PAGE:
have a bacterial leaf blight that is affecting quite a bit of leaf tissue on some hybrids. These lesions are long and skinny appearing at first to be limited to the veins. There’s been concern about these lesions being severe gray leaf spot but it’s not and there’s nothing you can do about the bacterial disease. Please don’t mistake this bacterial disease as a fungal one and trigger a fungicide application too early.
Fungicide Application Timing
We tend to see southern rust in our part of the State each year; it’s a matter of time. Triggering a fungicide application too early may result in no residual for when you need it if/when southern rust occurs. Every year some producers make more than one fungicide application due to blanket applications at tassel or shortly after followed by another fungicide application when southern rust occurs later in the year. Consider good fungal resistance management and apply fungicides when disease pressure warrants them in your fields and also consider economics for your situation for proper fungicide application timing.
The latest event in the Clay County storm occurring August 1st has become germination of “good” kernels left on the ears that have been damaged by hail. This event of kernel germination prior to harvest is also called “vivipary”.
Typically we wouldn’t see this occur before black layer because of the hormonal balance within the kernels-particularly the balance between gibberellin and abscisic acid. According to a study by White, et. al (2000), Gibberellin production with the lack of ABA allowed for kernel germination while less Gibberellin and more ABA deterred kernel germination. At full maturity, very little ABA is left in the kernel (in both corn and soybeans) which allows them to germinate in correct conditions after harvest. But this can also allow for sprouting in the ear after black layer when corn is still drying down, particularly in tight-husked, upright ears with conditions of high humidity or rain after black layer. Sprouting under those conditions typically occurs at the base of the ear first.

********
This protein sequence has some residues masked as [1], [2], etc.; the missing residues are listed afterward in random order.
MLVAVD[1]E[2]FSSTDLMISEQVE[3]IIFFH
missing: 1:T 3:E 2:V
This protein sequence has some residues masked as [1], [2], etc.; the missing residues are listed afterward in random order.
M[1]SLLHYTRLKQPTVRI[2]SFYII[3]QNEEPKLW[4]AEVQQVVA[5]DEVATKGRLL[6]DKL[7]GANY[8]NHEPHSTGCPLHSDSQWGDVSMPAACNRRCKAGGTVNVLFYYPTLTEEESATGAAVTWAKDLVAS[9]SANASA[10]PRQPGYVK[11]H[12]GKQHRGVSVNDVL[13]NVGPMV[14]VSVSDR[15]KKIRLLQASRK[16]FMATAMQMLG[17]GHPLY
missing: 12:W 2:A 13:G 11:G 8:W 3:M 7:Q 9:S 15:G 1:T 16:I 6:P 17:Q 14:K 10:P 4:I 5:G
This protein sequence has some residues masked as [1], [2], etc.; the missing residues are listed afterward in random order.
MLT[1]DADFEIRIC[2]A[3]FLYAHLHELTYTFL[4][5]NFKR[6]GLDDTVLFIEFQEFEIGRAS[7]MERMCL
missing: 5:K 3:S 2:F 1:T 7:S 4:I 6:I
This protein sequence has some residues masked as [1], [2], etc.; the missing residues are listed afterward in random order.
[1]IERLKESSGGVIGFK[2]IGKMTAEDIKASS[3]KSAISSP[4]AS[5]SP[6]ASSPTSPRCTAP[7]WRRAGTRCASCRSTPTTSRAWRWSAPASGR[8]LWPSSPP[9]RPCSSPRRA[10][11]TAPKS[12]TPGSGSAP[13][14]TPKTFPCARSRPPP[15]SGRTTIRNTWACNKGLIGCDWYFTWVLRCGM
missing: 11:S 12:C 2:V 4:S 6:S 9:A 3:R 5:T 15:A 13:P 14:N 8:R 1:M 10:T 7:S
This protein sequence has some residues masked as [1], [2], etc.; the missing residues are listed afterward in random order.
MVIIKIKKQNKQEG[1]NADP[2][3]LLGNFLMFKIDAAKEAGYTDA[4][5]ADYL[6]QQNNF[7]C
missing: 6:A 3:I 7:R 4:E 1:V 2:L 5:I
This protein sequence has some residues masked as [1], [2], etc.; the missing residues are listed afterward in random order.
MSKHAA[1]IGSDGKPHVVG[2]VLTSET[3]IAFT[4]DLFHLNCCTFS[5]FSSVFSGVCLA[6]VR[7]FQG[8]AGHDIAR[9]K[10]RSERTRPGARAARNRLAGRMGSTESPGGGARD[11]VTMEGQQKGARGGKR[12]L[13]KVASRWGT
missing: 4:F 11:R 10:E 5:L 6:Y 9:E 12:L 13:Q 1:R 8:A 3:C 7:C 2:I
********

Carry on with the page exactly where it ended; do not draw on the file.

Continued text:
Why are kernels sprouting before we’ve reached black layer?
That’s a good question. I haven’t found much in the way of scientific explanation other than the thought that the hormonal balance of the kernels can be altered by physical damage from hail, bird feeding, and grain mold. Some ear mold fungi also produce gibberellic acid which can lead to a hormonal balance shift in these ears stimulating germination. I also haven’t observed that this is hybrid-dependent and am finding as much as 25-50% sprouted ears in various areas of hail-damaged fields.
Make sure your crop insurance adjuster is aware of the situation and make sure to submit samples for kernel damage due to mold, sprouting, and check for mycotoxins prior to harvest.
The local co-op may or may not choose to accept the load depending on percent damage and the standards they need to follow. If the load is rejected, contact your crop insurance agent to determine your next step. DO NOT bin the grain on your farm until you contact your insurance agent as they have specific rules that need to be followed in the case of grain rejected due to mycotoxins or kernel damage from storms.
Sprouted kernels lead to higher kernel damage and more fines in a load. Keys for harvest will include harvesting early, getting corn dried down to 14%, potentially drying at a high temperature to kill the sprout, screening out fines, and monitoring stored grain closely for hot spots, mold, and additional sprouting grain.
You can also choose not to take it to grain right now, and honestly, that may be the best option for several of the hail-damaged fields. Silage is still an option and it would be recommended to sample the green chop going into the silage pit for potential mycotoxins. Mycotoxin level does not change with fermentation so cattle feeders would have a good idea of any mycotoxin levels if sampling was done in this manner. See this post for additional information on making silage.
Du-Pont Pioneer. (2007). Field Facts: Pre-mature Germination of Corn Kernels.
Nielsen, R.L. (2012). Premature Corn Kernel Sprouting (aka Vivipary). Corny News Network, Purdue University.
White et. al. (2000). Gibberellins and Seed Development in Maize. II. Gibberellin Synthesis Inhibition Enhances Abscisic Acid Signaling in Cultured Embryos. Plant Physiology Vol. 122 no. 4 pg. 1089-1098.
Wiebold, B. (2009). Wet Weather Can Cause Seeds to Sprout before Harvest. Integrated Pest & Crop Management Newsletter, Univ of Missouri.